California may have found its pot of gold
The whispering around street corners may be over for anyone wanting to buy marijuana in California, as Gov. Arnold Schwarzenegger said Tuesday that he's open to debate about legalizing and taxing marijuana for recreational use, according to a Sacramento Bee story.
It may be just the thing to help the more than 2 million Californians who are unemployed find work. But I'm skeptical because anytime the government gets involved in something and taxes it, prices are likely to drop, which is good for the consumer, but the drug pushers probably won't make as much money as they used to. Then again, they're less likely to get arrested and serve jail time for breaking the law, too.
Fewer small-time pushers in jail would solve another chronic problem in California: Overcrowded prisons.
Schwarzenegger said he didn't support legalization, but he said it should be looked at as the cash-strapped state looks for revenue.
"Well, I think it's not time for (legalization), but I think it's time for a debate," the governor told the Bee. "I think all of those ideas of creating extra revenues, I'm always for an open debate on it. And I think we ought to study very carefully what other countries are doing that have legalized marijuana and other drugs, what effect did it have on those countries?"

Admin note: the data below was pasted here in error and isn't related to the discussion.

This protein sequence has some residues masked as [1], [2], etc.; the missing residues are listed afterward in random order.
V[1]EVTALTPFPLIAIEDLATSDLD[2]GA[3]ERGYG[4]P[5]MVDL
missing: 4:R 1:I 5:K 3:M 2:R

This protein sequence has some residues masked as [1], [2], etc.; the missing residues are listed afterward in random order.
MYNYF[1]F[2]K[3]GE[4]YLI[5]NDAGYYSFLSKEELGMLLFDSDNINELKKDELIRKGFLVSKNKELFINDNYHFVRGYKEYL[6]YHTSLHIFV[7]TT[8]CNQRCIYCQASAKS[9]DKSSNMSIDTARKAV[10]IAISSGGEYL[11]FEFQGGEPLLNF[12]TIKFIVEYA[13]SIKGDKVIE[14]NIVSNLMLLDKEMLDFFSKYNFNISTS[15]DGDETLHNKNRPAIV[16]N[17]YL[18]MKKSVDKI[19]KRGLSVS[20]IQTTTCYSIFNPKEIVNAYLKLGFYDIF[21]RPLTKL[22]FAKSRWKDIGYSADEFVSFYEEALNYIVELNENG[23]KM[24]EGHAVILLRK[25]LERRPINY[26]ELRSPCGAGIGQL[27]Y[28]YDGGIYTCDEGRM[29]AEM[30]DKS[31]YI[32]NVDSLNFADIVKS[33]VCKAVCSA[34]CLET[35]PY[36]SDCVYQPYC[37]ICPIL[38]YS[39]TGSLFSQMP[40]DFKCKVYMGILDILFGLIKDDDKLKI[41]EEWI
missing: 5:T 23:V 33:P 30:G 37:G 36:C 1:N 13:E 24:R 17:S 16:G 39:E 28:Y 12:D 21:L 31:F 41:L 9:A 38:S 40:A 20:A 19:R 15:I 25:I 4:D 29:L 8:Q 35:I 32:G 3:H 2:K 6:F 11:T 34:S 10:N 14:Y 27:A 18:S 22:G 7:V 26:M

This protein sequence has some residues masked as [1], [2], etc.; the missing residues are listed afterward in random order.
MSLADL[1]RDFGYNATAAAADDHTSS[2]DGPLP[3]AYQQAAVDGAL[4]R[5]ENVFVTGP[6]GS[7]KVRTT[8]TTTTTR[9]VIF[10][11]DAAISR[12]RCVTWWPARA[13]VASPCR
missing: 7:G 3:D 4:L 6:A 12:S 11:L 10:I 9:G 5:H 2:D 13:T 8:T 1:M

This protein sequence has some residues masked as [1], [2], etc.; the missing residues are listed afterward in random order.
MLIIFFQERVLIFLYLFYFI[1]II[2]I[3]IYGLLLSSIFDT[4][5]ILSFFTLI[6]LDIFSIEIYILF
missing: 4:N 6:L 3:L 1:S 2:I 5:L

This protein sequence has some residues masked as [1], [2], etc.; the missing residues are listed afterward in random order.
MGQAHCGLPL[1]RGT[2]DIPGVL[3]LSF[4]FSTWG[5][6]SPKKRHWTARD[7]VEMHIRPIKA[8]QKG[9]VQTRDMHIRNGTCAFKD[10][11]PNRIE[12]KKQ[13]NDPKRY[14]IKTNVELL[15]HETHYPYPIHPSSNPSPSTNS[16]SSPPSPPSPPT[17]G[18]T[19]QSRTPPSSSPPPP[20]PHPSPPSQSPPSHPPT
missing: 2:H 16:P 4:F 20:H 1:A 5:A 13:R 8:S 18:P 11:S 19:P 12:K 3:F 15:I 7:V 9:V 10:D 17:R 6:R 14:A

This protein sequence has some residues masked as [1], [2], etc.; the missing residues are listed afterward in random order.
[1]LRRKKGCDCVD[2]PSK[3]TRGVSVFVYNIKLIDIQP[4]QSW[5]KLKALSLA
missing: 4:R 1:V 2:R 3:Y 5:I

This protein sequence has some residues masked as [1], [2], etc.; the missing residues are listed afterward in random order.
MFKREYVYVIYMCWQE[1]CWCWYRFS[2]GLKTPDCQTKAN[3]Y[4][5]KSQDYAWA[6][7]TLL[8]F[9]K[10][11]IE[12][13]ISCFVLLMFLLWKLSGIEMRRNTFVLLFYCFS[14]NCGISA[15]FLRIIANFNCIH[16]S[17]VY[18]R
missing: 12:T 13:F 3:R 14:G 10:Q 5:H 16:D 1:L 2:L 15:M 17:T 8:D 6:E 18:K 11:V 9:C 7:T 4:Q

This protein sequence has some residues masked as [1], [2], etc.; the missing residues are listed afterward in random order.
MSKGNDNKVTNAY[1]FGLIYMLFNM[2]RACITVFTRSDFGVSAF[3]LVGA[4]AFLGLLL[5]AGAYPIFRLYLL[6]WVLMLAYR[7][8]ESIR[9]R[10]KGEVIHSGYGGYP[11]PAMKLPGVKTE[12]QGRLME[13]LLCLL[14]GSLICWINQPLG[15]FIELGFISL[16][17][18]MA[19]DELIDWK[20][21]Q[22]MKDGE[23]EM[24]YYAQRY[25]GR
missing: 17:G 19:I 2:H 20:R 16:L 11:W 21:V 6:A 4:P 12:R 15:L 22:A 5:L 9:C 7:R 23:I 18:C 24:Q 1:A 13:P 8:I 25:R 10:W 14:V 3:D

Assemblyman Tom Ammiano, D-San Francisco, has written a bill to allow the legal sale of marijuana to adults 21 and older. Wholesalers would pay flat fees each year, and retailers would pay $50 per ounce to the state. It would ban cannabis near schools and prohibit smoking it in public places.
Legalizing marijuana would raise an estimated $1.34 billion annually in tax revenue, which could be offset by a reduction in cigarette or alcohol sales if people switch to pot.
I wrote about this issue in February for WalletPop. A state study found that marijuana usage would increase by 40% and the price would drop by half.
That may be all well and good for consumers, but it won't help the dealers increase their incomes. As a Californian who has been out of work for almost a year, I think I'll stay away from pushing pot.
Aaron Crowe is an unemployed journalist in the San Francisco Bay Area. Read about his job search at www.AaronCrowe.net